Pauline Authorship

August 9, 2013

Pauline Authorship ChartThere’s an interesting post HERE discussing scholarly opinions about Pauline authorship of NT epistles. Looks like the “consensus” isn’t quite as strong as it’s sometimes made out to be. It also looks like they forgot to poll our friend Dave Black, otherwise there would have been one little green spot on Hebrews.

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2 Responses to “Pauline Authorship”

  1. dderight said

    I am always a bit concerned when people question the authorship of a Biblical book when the book itself claims that a certain person is the author. If we believe in inerrancy, how do we question something like that? If the claim of authorship is incorrect, why wouldn’t we expect other parts of the text to be incorrect as well? What criteria would we possibly use to determine if certain parts of the text are correct or not? Why would we believe that some other source of information that might be used to determine the validity of a Scripture passage is itself more reliable than the Scripture passage we are questioning? I am afraid that in too many cases people with advanced academic degrees think that their expert opinion should be considered of greater or at least equal value to the teachings of Scripture.
    This kind of thinking works its way into the analysis of Scripture in another way. Too often Biblical scholars insist that all of the teachings of Scripture should be able to be put together in a systematic theology that makes sense to them. As a physicist, I see that same kind of attitude among scientists when it comes to analyzing physical data. They insist that all of it must be put together in a theoretical system that makes sense to them. It seems to me that insisting that everything is reducible to human understanding, especially my understanding, is a rather egotistical notion. That doesn’t mean that we don’t try to put all of the Biblical or scientific data into a coherent system, but we should be willing to recognize the possibility that such efforts may fail. After all, Biblical truth and the physical creation were authored by an infinite Creator. As finite beings who are a part of that creation, we should be surprised if we can completely understand what He has done.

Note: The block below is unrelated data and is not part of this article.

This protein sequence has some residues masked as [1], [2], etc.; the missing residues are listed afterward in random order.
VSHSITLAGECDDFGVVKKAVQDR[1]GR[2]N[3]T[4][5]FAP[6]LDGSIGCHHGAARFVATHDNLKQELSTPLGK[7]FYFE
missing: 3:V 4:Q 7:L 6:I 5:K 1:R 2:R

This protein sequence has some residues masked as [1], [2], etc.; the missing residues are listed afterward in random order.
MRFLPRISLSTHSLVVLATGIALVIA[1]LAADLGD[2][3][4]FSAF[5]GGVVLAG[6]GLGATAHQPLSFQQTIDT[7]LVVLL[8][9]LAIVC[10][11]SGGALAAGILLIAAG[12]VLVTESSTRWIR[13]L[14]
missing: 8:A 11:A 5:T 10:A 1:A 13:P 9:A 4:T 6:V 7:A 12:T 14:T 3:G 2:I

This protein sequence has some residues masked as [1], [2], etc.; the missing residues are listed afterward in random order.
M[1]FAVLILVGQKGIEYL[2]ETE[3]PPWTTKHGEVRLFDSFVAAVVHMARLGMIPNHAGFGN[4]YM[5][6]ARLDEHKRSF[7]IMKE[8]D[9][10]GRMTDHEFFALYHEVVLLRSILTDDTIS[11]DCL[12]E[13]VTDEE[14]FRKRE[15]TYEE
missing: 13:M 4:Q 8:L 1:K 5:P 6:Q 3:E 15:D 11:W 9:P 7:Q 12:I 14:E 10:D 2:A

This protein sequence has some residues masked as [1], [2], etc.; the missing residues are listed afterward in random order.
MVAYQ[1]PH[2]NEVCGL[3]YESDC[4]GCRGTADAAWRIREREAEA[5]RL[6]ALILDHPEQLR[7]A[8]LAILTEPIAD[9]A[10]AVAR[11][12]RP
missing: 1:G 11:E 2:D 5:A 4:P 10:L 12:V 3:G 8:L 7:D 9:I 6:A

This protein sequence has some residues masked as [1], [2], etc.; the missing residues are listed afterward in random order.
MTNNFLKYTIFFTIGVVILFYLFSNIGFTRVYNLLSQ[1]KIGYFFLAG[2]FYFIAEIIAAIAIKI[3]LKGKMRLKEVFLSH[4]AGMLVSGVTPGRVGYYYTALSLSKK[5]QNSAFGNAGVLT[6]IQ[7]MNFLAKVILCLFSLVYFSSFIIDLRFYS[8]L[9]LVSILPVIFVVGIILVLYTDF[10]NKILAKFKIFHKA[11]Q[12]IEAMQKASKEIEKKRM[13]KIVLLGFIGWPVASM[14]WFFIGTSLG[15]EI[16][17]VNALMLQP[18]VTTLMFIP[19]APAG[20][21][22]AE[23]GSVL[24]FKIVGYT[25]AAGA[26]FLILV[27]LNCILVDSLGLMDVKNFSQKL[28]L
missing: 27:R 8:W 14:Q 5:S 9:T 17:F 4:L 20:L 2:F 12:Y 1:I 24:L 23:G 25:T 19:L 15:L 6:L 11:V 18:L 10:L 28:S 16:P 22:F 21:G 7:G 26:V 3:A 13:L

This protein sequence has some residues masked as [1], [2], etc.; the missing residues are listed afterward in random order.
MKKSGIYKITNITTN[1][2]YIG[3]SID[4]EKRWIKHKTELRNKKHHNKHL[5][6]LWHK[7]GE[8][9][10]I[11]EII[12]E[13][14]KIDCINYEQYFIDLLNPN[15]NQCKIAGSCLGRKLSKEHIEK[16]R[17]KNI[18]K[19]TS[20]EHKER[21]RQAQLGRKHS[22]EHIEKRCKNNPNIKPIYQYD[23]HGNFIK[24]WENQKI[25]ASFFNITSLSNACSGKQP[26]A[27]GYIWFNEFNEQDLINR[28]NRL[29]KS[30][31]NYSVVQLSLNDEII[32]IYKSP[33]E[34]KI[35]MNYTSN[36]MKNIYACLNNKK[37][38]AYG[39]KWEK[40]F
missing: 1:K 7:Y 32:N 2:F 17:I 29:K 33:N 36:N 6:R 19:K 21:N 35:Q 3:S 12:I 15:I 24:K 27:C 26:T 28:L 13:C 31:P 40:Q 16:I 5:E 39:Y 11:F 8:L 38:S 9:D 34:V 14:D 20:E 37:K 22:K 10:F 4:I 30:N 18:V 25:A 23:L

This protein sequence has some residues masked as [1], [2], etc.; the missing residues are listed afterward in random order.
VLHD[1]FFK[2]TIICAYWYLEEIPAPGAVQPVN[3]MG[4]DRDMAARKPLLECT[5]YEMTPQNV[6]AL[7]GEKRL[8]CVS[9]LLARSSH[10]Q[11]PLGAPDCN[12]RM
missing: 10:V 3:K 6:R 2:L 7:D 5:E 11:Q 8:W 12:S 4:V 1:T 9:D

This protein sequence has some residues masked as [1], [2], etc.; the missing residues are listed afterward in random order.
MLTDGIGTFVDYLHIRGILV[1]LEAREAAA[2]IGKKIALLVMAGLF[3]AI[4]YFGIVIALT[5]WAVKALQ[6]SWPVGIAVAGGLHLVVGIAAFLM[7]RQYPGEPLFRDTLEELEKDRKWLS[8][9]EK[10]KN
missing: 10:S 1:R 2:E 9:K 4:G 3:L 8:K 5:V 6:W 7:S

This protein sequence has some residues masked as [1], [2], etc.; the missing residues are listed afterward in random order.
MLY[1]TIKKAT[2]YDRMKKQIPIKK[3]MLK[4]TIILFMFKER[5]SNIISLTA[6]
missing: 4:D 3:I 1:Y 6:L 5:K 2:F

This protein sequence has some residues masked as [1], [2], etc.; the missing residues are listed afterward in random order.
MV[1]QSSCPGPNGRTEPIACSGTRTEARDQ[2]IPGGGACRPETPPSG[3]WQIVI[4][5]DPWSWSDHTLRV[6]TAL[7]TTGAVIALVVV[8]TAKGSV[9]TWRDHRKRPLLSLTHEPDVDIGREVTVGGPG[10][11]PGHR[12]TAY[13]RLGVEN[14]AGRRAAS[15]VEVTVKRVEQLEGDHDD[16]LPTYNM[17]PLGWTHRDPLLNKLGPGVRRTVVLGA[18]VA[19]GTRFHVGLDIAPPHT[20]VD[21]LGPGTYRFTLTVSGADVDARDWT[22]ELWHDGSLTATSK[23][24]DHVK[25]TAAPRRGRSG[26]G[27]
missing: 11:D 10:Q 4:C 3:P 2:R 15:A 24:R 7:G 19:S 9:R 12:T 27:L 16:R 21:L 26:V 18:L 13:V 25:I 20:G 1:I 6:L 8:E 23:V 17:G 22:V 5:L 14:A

As for other Biblical books that don’t make a clear claim concerning authorship, we can speculate all we like. But does it really matter? If God thought that it was important for us to have that information, wouldn’t He have made sure that it was included in the sacred text?
    Just some thoughts that I believe might be worth considering.

    • bowdenblog said

      You make some excellent points. I am often struck by how easily scholarly opinion can be formed and is then given some kind of infallible status. Woe to those who question the scholarly opinion.
      I also agree with your point about systematizing the information into a neat and orderly package. While this can be helpful, I think it tends to force certain aspects into its mold while neglecting other details. There are many parts of Scripture that I must humbly admit that I do not understand, and there are many theological points that I tend to go back and forth on. So, when I meet someone who holds a different position than I do, I do not dogmatically try to force my own, but rather try to listen and learn and interact with them to better understand the various points.
      About your question whether biblical authorship matters: I think it does very much. So, for example, if one does a study on, say, Paul’s use of a lexeme or grammatical device, it matters very much if one only looks at the unquestioned Pauline Epistle, or if one includes the pastorals and Hebrews. I think such studies are often faulty by ruling out Pauline authorship from the onset.

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